Victor Edwin SJ
Twenty-seven South Asian Jesuit theologians met at Ashirvad, Bangalore for the First Seminar of the South Asian Jesuit Theologians’ Forum from 23rd to 25th April 2016. They explored “South Asian (Indian) Christology” in the three day seminar. P.R. John SJ, professor of Systematic Theology at Vidyajyoti, the convener of the forum, organized this seminar.
The key to the dynamics of the Seminar can be traced to the First South Asian Jesuit Theologians’ Colloquium that was convened by Father Michael Amaladoss in Delhi, 2014. The participants of this Colloquium recognized that the pivotal aspect of their mission as Jesuit theologians was the quest to facilitate Christians as well as peoples of other religious faiths and traditions in the nourishment of their faith. In other words, they sought a context-oriented theology. Each theologian responded to this quest individually and collectively with the endeavor to:
1. Introduce post-colonial, Dalit and Tribal perspectives into current Scripture research
2. Explore the divine mystery without relativizing the Christian mystery
3. Investigate the relationship between Christ and various symbols
4. Integrate human perspectives with theological writings
5. Discover the riches of the Bible by attention to its context
6. Explore interfaith relations.
The following question emerged from this ‘quest’ for a contextual theology: What are the frontiers? Jesuit spirituality defines ‘frontier’ not only as distant geographical regions but as the religious space of the ‘other’. Besides, Jesuit spirituality seeks to explore the deeper link between Gospel and culture. Based on this ‘quest’ and this ‘question’ and informed by their spirituality, the Jesuit theologians of the South Asian Assistancy resolved that, for the coming three years, they would focus on three inter-related themes: (1) Indian Christology (2) Hindutva and (3) the subalterns. Three groups were formed to prepare future seminars.
As envisioned, the first seminar explored Indian Christology. In his paper ‘The Cosmic Christ,’ Father Michael Amaladoss reflected on the presence and action of Christ outside the Church in the context of the theology of religions by distinguishing the Cosmic Christ from the historical Jesus. Drawing on the biblical texts of Paul and John and their vision of ‘God’s Plan” for humanity, Father Amaladoss pointed out that Paul (by evoking Christ) and John (by pointing to the Word) both transcend the limitations of the human Jesus. Thus, the biblical context offers theological space for theologians to speak about the Cosmic Christ in contrast with the historical Jesus. Further he noted that since it is difficult to relate the members of the other religions to the historical Jesus as mediated by the Church, theologians could link them (the people of other religious persuasions) to the salvific Word or the Cosmic Christ, who has a universal dimension. Fr Amaladoss called attention to Vatican II [GS No. 22]: “By his incarnation, he, the son of God, has in a certain way united himself with each man”. Fr Amaladoss pointed out that “the certain way” does not seem to be the historical way and added that the Mystical Christ may even relate to people in many historical ways, through many symbols, even secular ones. Amaladoss developed his reflection by saying that if the unity of the Second Person of the Blessed Trinity does not permit such a distinction between the Cosmic Christ and the historical Jesus we can still refer to the work of with Spirit since “The Holy Spirit offers to all the possibility of being made partners, in a way known to God, in the paschal mystery (GS 22). His profoundly theological paper led to a rigorous theological reflection.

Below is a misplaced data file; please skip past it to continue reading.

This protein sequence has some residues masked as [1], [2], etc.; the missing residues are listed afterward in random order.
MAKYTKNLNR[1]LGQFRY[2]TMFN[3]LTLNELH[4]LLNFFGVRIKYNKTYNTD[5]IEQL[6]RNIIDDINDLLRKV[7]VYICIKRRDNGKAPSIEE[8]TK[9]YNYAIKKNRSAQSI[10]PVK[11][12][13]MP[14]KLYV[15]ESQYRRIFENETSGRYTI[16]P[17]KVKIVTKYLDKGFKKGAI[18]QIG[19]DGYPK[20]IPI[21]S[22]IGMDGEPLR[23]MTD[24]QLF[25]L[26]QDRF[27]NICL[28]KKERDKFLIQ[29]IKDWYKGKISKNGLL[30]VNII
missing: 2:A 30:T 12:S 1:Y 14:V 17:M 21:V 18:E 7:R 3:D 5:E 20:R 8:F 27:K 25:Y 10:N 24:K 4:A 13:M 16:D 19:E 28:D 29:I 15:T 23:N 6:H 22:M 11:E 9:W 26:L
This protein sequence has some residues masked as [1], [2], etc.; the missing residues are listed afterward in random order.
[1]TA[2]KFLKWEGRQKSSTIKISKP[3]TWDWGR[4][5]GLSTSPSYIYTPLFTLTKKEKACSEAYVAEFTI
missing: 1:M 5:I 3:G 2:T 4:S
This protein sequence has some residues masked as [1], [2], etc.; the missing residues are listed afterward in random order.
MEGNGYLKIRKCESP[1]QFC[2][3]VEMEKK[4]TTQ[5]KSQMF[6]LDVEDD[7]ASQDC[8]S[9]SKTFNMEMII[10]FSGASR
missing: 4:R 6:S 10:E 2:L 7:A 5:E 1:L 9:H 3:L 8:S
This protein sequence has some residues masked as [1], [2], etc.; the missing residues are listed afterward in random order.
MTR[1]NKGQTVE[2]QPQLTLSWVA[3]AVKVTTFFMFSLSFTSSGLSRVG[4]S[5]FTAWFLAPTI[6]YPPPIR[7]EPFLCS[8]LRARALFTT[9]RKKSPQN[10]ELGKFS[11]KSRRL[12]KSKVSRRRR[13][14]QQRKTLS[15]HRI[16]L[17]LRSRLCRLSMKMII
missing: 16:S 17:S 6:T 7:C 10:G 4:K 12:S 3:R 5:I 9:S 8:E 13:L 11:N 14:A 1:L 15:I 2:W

Sebastian Painadath emphasized that the divine reality is dynamic in nature. Sages and mystics of all religions, he said, distinguish between God and the Divine. God is viewed as a personal thou, while the Divine is trans-personal. Mind actively promotes an inter-personal relationship with God in religion; buddhi (nous), which is the inner intuitive faculty, opens one to a contemplative awareness of the mystery of the Divine. As far as we humans have mind and buddhi, we need both the personal forms of God and the trans-personal awareness of the Divine.